By Panashe Noel Jonga, Kaitlin Wraight, and Morven Mackay

Antony Bhuku was woken at half eight in the evening by the clamour of a storm.

Chimanimani, a town in Zimbabwe, where he lives and works as a primary school teacher, had experienced showers throughout the day and it didn’t seem anything out of the ordinary. It was March 2019, the tail end of the rainy season.

He tried and failed to get back to sleep. Half an hour later, he heard screaming from a house nearby. “That was the moment I realized something serious was happening.”

Antony walked from his bedroom to the sitting room, “only to discover the house was flooded, it was filled with muddy water as the rain was coming in. I was trying to work out what was happening because, during the day, the rain was not very heavy.”

Antony did not know at this point that Chimanimani had been hit by one of the deadliest tropical storms ever to affect the southern hemisphere – a certain consequence of climate change.

By the time Cyclone Idai had reached Zimbabwe, it had already torn a path through neighbouring Mozambique and parts of Malawi. In Zimbabwe alone, 344 people died and 200 were injured, with many still missing. The cyclone displaced 16,000 families and directly affected a quarter of a million people.

Chimanimani is in Zimbabwe’s eastern highlands, a 300 km mountain range bordering Mozambique. Streams of “sticky-like porridge mud” and rocks were forced down the hills by the cyclone. Within two hours roads were torn apart and many houses were destroyed.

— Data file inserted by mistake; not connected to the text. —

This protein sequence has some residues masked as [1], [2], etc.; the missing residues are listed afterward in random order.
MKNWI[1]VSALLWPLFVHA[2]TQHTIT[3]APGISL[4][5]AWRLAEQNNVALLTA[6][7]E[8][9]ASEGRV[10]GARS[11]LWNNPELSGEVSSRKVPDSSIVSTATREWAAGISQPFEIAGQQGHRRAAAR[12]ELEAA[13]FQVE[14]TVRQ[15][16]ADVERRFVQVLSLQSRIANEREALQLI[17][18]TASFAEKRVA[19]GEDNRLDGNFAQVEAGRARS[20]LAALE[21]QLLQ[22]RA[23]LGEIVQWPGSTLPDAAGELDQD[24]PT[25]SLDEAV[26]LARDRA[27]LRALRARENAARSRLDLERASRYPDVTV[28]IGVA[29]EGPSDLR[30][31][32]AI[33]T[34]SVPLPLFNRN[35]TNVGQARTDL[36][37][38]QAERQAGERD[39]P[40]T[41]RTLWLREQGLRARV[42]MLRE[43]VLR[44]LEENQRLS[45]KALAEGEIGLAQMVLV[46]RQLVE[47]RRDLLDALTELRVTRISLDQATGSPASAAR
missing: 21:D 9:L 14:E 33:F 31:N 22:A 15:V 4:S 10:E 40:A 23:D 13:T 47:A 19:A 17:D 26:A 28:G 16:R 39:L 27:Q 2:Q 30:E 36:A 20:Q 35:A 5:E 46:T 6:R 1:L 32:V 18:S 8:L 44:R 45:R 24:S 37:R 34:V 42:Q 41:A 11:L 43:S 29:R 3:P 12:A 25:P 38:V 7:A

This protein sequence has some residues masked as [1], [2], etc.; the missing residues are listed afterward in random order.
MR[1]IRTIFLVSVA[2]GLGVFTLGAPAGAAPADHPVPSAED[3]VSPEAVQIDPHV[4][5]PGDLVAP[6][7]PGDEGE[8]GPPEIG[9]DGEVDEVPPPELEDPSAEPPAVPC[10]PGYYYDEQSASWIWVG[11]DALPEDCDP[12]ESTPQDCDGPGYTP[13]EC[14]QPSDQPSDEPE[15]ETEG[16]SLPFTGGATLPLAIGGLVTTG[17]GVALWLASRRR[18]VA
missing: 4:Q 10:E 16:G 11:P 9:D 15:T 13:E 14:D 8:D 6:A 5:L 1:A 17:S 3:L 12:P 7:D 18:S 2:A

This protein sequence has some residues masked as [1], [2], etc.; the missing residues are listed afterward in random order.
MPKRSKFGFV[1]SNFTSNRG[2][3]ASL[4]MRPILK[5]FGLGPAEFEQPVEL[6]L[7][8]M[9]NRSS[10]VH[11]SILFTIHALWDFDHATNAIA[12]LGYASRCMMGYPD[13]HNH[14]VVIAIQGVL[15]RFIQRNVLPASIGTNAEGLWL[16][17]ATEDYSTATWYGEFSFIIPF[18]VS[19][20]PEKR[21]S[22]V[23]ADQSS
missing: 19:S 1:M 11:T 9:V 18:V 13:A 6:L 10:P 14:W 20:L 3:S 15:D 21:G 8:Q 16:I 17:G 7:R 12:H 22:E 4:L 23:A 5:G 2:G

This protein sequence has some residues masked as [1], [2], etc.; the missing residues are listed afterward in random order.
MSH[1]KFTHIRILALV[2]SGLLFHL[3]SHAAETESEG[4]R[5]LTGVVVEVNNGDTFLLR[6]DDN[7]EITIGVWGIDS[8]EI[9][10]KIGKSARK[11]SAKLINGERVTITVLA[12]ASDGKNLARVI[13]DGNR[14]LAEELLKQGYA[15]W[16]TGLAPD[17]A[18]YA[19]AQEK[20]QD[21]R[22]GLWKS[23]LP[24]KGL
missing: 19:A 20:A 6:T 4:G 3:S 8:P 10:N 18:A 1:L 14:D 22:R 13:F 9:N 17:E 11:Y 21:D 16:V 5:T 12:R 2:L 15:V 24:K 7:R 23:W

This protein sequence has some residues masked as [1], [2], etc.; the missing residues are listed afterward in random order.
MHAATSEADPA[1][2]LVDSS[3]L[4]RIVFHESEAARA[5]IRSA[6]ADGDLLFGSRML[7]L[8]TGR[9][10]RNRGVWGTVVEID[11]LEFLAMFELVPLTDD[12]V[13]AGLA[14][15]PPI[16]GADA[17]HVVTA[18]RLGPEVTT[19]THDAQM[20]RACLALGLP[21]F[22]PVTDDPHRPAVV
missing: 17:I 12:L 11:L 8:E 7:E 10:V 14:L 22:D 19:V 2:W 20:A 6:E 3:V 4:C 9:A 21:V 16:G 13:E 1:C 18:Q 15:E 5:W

Antony’s wife and children had gone to nearby shops to find shelter but it was too dangerous for him to reach them. He spent the night not knowing whether they were dead or alive. He remembers feeling “very scared”.

“Imagine that you are alone, you have a family, you don’t know where your children are, you don’t know about the security of your wife,” he said, highlighting how powerless he felt. “You feel like a fish out of water”.

The storm subsided the next morning and, fortunately, his family was reunited. The government provided Antony and his family with a two-bedroom wooden cabin in an area of Chimanimani less affected by the cyclone, as his house was badly damaged.

The majority of displaced families were given tents as they did not own their own homes. It was initially intended as a temporary measure, but for some, it remains their living situation today.

He and his family were amongst the luckier ones. There was a more shocking impact at the school he teaches at.

Antony teaches children of 11 and 12 years old: “I lost one of my kids, who was brilliant, or intelligent I should say”. At his primary school alone, 35 children lost their lives in the storm.

“Most of these kids, I knew them by face and name. It was something, and still is something that rings into my mind”.

Many of the teachers transferred to other schools as the mental toll of the devastation were too much.

Across the Chimanimani region, 139 schools were left without equipment or books. The scale of the damage meant some schools were not repaired until a few months ago. Aid was given by both the government and non-governmental organizations, including the Red Cross and Total Services.

The schools eventually reopened but it “felt like forcing the kids back to school”, as resources were not anywhere close to adequate, Antony says.